NFTs – non-fungible tokens – refers to unique digital assets that exist online. NFT ownership is publicly verifiable via the blockchain. I know what you own, you know what I own, and we both know how much we paid and what it’s worth today. Digital asset ownership might look like owning a picture or video, a video game character’s outfit, digital land in a metaverse, an ‘original’ copy of a blockbuster movie, or a highly valued profile picture like a Bored Ape or a Crypto Punk.

The earliest example of owning something on the internet like an NFT is a URL. The URLs ‘Cars.com‘ or ‘Hotels.com‘ are worth tens of millions to their owners. We’ll need a separate article to cover the full scope of opportunity in NFTs as the creative use cases will impact nearly every industry. By the time your kids are adults, they will likely have accumulated a wide variety of digital assets (NFTs) that are priceless to them. Fast forward another ten years, and the very first digital assets will be considered highly prized collector’s items to the first generation to grow up as NFTs first appeared.

Why now? The next phase of the internet and the slow pace of change by those in power

Cryptography and the blockchain were the secret ingredients that finally opened the door for people to own digital assets. This is a natural next step for the evolution of the internet. Before the blockchain, people couldn’t really “own” anything online other than the URL example above.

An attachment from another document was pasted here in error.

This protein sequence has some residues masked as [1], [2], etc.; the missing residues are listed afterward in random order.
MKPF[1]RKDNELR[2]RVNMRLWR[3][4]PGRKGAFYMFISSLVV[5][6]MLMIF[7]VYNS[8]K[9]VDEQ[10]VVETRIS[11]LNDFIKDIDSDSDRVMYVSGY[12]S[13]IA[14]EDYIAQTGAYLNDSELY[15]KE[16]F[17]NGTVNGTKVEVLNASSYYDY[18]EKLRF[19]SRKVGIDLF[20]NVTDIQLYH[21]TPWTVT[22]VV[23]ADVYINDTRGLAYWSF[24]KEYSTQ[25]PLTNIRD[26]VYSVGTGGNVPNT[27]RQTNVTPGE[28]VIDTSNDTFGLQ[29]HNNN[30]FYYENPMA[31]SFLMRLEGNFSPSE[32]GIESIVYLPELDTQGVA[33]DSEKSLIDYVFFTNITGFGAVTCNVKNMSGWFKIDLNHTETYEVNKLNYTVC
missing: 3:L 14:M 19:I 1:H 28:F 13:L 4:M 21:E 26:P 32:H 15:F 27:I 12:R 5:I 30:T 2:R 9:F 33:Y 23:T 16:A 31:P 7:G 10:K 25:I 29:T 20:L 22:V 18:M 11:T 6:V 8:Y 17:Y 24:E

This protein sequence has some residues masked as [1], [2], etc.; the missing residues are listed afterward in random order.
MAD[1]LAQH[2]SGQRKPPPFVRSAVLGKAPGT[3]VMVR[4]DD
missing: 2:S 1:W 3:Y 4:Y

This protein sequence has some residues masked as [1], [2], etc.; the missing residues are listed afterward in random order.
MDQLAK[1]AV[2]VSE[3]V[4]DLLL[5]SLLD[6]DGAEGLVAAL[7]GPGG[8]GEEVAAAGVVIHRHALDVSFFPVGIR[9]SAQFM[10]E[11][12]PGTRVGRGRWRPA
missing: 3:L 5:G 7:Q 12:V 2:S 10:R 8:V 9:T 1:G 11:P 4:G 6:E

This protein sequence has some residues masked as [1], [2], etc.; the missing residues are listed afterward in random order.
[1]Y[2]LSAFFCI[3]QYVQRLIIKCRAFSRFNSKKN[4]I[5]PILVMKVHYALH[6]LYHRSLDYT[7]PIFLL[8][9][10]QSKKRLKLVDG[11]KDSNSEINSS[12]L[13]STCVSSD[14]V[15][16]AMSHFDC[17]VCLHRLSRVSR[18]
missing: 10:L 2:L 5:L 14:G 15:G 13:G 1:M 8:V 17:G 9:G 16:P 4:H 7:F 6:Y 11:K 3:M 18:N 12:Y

Many people are skeptical of emergent technologies, asking fair questions like, “why would anyone need to own anything on the internet?” This statement is similar to, “why would anyone need to carry the internet around on their cell phones?” The answer is abundantly clear in hindsight. There is a benefit to early adopters in that the longer it takes for the skeptics to come around, the longer the opportunity for profit stays open.

Young talented people are rightly frustrated that we are not using technology’s full potential to save valuable time, energy and money. Crowdsourced Web3.0 applications have the power to circumvent stubborn and expensive legacy systems that have been too slow to innovate.

Next

We announced a few weeks ago that we have launched a fund to invest in digital assets, NFTs and the next phase of growth of Web3.0. The start date for that fund will happen before the end of 2021. Please reach out if you have any questions or comments.